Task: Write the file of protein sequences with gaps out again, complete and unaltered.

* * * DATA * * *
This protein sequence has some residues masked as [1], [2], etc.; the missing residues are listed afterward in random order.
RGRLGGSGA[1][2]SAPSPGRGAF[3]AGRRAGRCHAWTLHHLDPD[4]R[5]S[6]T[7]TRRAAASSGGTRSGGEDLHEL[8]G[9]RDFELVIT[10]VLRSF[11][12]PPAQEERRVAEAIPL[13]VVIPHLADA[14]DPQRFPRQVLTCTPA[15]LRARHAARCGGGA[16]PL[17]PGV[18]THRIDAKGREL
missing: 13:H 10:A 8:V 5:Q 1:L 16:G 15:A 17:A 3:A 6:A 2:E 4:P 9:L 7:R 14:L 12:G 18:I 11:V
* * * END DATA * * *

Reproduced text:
This protein sequence has some residues masked as [1], [2], etc.; the missing residues are listed afterward in random order.
RGRLGGSGA[1][2]SAPSPGRGAF[3]AGRRAGRCHAWTLHHLDPD[4]R[5]S[6]T[7]TRRAAASSGGTRSGGEDLHEL[8]G[9]RDFELVIT[10]VLRSF[11][12]PPAQEERRVAEAIPL[13]VVIPHLADA[14]DPQRFPRQVLTCTPA[15]LRARHAARCGGGA[16]PL[17]PGV[18]THRIDAKGREL
missing: 13:H 10:A 8:V 5:Q 1:L 16:G 15:A 17:A 3:A 6:A 2:E 4:P 9:L 7:R 14:L 12:G 18:I 11:V